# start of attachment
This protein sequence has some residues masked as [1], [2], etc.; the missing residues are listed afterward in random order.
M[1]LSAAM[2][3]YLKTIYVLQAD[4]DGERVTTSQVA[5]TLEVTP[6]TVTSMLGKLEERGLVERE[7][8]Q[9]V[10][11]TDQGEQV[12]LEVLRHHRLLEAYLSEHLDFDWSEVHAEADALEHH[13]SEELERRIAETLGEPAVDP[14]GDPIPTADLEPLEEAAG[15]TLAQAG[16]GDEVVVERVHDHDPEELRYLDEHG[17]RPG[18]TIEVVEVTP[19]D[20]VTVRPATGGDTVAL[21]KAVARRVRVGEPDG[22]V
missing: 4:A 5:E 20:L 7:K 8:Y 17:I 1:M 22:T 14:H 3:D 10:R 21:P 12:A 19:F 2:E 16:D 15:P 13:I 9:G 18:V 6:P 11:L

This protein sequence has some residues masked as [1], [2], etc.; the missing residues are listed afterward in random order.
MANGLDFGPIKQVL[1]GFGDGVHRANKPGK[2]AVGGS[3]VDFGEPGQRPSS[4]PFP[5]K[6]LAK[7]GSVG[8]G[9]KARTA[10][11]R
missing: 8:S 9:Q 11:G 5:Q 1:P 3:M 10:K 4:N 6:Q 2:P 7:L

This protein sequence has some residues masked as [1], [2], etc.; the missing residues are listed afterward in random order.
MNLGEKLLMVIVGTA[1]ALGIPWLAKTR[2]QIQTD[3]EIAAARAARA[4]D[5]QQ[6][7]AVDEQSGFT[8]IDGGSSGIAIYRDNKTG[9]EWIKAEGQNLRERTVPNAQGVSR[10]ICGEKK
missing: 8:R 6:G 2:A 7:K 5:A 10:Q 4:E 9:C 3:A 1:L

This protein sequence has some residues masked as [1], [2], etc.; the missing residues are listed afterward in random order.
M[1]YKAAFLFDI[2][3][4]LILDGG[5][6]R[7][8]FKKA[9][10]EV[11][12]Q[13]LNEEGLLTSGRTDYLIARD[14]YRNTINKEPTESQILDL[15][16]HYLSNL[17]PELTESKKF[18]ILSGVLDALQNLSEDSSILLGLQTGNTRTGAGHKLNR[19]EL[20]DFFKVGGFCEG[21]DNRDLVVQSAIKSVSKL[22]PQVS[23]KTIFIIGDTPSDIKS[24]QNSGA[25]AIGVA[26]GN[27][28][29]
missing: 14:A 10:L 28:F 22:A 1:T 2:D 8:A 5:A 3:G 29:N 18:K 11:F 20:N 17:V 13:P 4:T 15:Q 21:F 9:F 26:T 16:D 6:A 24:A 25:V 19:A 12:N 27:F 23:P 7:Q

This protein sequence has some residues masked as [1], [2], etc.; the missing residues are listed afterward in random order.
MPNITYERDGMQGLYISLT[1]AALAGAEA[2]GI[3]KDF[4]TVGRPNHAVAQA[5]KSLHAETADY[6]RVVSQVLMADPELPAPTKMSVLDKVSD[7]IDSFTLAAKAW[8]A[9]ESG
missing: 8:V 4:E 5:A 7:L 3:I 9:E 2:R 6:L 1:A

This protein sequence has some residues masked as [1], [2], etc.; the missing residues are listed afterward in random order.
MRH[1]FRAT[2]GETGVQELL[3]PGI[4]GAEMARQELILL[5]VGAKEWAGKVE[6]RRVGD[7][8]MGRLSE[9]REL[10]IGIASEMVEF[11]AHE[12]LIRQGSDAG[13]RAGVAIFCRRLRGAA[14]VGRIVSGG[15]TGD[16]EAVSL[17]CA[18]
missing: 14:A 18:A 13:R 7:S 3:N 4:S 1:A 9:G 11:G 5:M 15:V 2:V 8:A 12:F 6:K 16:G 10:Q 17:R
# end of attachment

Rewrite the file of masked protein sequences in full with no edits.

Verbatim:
This protein sequence has some residues masked as [1], [2], etc.; the missing residues are listed afterward in random order.
M[1]LSAAM[2][3]YLKTIYVLQAD[4]DGERVTTSQVA[5]TLEVTP[6]TVTSMLGKLEERGLVERE[7][8]Q[9]V[10][11]TDQGEQV[12]LEVLRHHRLLEAYLSEHLDFDWSEVHAEADALEHH[13]SEELERRIAETLGEPAVDP[14]GDPIPTADLEPLEEAAG[15]TLAQAG[16]GDEVVVERVHDHDPEELRYLDEHG[17]RPG[18]TIEVVEVTP[19]D[20]VTVRPATGGDTVAL[21]KAVARRVRVGEPDG[22]V
missing: 4:A 5:E 20:L 7:K 8:Y 17:I 1:M 22:T 14:H 3:D 10:R 21:P 12:A 19:F 2:E 16:D 15:P 13:I 9:G 18:V 6:P 11:L

This protein sequence has some residues masked as [1], [2], etc.; the missing residues are listed afterward in random order.
MANGLDFGPIKQVL[1]GFGDGVHRANKPGK[2]AVGGS[3]VDFGEPGQRPSS[4]PFP[5]K[6]LAK[7]GSVG[8]G[9]KARTA[10][11]R
missing: 8:S 9:Q 11:G 5:Q 1:P 3:M 10:K 4:N 6:Q 2:P 7:L

This protein sequence has some residues masked as [1], [2], etc.; the missing residues are listed afterward in random order.
MNLGEKLLMVIVGTA[1]ALGIPWLAKTR[2]QIQTD[3]EIAAARAARA[4]D[5]QQ[6][7]AVDEQSGFT[8]IDGGSSGIAIYRDNKTG[9]EWIKAEGQNLRERTVPNAQGVSR[10]ICGEKK
missing: 8:R 6:G 2:A 7:K 5:A 10:Q 4:E 9:C 3:A 1:L

This protein sequence has some residues masked as [1], [2], etc.; the missing residues are listed afterward in random order.
M[1]YKAAFLFDI[2][3][4]LILDGG[5][6]R[7][8]FKKA[9][10]EV[11][12]Q[13]LNEEGLLTSGRTDYLIARD[14]YRNTINKEPTESQILDL[15][16]HYLSNL[17]PELTESKKF[18]ILSGVLDALQNLSEDSSILLGLQTGNTRTGAGHKLNR[19]EL[20]DFFKVGGFCEG[21]DNRDLVVQSAIKSVSKL[22]PQVS[23]KTIFIIGDTPSDIKS[24]QNSGA[25]AIGVA[26]GN[27][28][29]
missing: 14:A 10:L 28:F 22:A 1:T 2:D 8:A 5:A 3:G 29:N 18:K 11:F 20:N 17:V 13:P 4:T 15:Q 21:F 9:F 26:T 16:D 6:A 24:A 25:V 19:A 12:N 27:F 23:P 7:Q

This protein sequence has some residues masked as [1], [2], etc.; the missing residues are listed afterward in random order.
MPNITYERDGMQGLYISLT[1]AALAGAEA[2]GI[3]KDF[4]TVGRPNHAVAQA[5]KSLHAETADY[6]RVVSQVLMADPELPAPTKMSVLDKVSD[7]IDSFTLAAKAW[8]A[9]ESG
missing: 8:V 4:E 5:A 7:L 3:I 9:E 2:R 6:L 1:A

This protein sequence has some residues masked as [1], [2], etc.; the missing residues are listed afterward in random order.
MRH[1]FRAT[2]GETGVQELL[3]PGI[4]GAEMARQELILL[5]VGAKEWAGKVE[6]RRVGD[7][8]MGRLSE[9]REL[10]IGIASEMVEF[11]AHE[12]LIRQGSDAG[13]RAGVAIFCRRLRGAA[14]VGRIVSGG[15]TGD[16]EAVSL[17]CA[18]
missing: 14:A 18:A 13:R 7:S 3:N 4:S 1:A 9:G 11:G 5:M 15:V 2:V 8:A 12:F 6:K 16:G 10:Q 17:R